Now BB takes pity on farmers
The central bank has taken an initiative to form a large bailout package for farmers, who have seen a complete collapse in demand for their produce for the countrywide movement control order enforced by the government with a view to flattening the curve on coronavirus.
The bailout package might amount to as much as Tk 10,000 crore, said central bank officials working on the issue. But it would be no less than Tk 5,000 crore.
"We are yet to take the final decision on this as we will need to assess the actual financial losses to farmers," said a high official of the Bangladesh Bank (BB).
At present, the plan is to provide the cultivators with farm loans at 3 per cent interest, which is a third of the existing interest rate of 9 per cent.
A fresh refinance scheme will be constituted to implement the package, from which banks will take funds without any interest. In addition, the central bank will give subsidy of 2 per cent to banks such that they can enjoy returns of 5 per cent from the lending.
The refinance scheme will be composed of BB's own funds, the BB official added.
The 2 per cent subsidy will be given to banks from the central bank's profits, as per the BB's draft guidelines. The duration of the refinance scheme will be one year, but it could be extended depending on the situation.
Banks will have to give out 50 per cent of the funds from the bailout package for harvesting.
The amount banks will disburse from the refinance scheme will not be added to their annual farm loan target, according to the draft guidelines.
The BB has set a farm loan disbursement target of Tk 24,124 crore for fiscal 2019-20. Every bank will have to disburse 2.5 per cent of their total loans per year to farmers.
Besides, the central bank has also planned to waive the interest payment of farm loans for the next six months.
Banks will have to bear the amount by adjusting their annual corporate social responsibility (CSR) fund.
The central bank will take final decision once the shutdown is lifted, the BB official said.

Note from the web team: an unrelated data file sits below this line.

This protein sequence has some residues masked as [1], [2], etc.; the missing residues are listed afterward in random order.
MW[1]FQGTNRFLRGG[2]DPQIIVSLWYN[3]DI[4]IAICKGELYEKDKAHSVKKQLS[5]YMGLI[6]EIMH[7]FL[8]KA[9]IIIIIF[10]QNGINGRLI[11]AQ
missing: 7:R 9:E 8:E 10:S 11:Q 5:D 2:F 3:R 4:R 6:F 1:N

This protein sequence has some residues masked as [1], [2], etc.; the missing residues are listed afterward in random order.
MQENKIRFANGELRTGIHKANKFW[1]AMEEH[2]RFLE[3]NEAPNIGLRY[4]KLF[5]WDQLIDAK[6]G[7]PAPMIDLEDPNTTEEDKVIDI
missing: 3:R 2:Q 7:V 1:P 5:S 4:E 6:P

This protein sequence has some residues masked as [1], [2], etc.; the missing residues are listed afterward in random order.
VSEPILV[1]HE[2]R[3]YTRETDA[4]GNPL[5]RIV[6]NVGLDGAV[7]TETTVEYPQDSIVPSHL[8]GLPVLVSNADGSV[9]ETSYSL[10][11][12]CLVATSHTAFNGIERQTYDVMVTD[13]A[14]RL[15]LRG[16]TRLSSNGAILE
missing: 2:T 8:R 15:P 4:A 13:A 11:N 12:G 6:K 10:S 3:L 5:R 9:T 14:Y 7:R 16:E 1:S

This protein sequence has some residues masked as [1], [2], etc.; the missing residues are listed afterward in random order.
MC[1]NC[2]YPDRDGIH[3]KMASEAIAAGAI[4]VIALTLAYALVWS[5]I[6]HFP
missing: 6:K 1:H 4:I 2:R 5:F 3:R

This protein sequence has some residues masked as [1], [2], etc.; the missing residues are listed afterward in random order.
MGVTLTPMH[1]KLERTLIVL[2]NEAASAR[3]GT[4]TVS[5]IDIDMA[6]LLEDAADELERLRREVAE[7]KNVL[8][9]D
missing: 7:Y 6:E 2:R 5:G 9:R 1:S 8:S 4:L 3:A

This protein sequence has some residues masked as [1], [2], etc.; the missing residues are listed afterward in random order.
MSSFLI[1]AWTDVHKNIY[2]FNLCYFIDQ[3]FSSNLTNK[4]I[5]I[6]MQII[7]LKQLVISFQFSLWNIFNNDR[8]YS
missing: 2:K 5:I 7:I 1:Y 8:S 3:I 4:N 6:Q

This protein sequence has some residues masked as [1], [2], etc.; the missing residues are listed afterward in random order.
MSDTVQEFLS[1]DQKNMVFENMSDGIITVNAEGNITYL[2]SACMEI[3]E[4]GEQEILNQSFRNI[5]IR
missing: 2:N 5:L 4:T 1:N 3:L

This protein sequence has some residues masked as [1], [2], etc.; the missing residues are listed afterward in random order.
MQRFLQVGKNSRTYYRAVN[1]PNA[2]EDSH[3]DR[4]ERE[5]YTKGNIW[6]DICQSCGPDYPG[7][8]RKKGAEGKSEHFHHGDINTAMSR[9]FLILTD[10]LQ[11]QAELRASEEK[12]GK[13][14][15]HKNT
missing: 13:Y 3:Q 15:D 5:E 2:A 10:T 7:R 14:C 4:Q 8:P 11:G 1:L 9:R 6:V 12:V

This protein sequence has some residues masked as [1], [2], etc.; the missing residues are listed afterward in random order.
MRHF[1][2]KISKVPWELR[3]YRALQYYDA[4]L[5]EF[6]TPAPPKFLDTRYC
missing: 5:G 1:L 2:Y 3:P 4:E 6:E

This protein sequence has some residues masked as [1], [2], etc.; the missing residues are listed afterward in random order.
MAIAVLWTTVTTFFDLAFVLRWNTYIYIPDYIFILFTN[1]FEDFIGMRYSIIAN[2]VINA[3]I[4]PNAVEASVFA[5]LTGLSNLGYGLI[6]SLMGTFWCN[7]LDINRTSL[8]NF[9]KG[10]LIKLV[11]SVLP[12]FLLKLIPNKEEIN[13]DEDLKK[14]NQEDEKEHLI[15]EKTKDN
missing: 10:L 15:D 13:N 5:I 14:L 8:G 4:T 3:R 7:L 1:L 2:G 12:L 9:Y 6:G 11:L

Experts welcomed the initiative terming it a time-befitting one as the majority of the farmers in the country do not have available capital.
"Farmers' income source has now completely stopped due to the ongoing shutdown. Most of them usually live their life by earning on a daily basis," said Atiur Rahman, a former governor of the central bank.
The BB should complete its task within the shortest possible time such that fresh loans could be disbursed to farmers soon after the movement control order is lifted, he said.
The central bank should also think of how to preserve the interest of banks in case of failure of farmers to repay the loans, said Rahman, who earlier took a number of initiatives towards financial inclusion.
Banks should be spared from keeping provisioning against the defaulted farm loans, he added.
Farmers are facing huge financial losses after the shutdown had started on March 25, said Quazi Shahabuddin, a former director general of the Bangladesh Institute of Development Studies.
Perishable products like vegetables, egg and milk are not being supplied to places where the demand for such produces is satisfactory, he said.
Besides, many farmers will be unable to produce in the days ahead if they do not get farm loans at a cheap rate, Shahabuddin added.
Private banks will have to build up their capacity to disburse farm loans using their own sources as the majority of them are lending by way of non-governmental organisation (NGO) linkage, said Syed Mahbubur Rahman, managing director of Mutual Trust Bank.
The supervision cost of farm loans is higher than the other credit programmes, compelling banks to disburse the loans by using the NGO channel.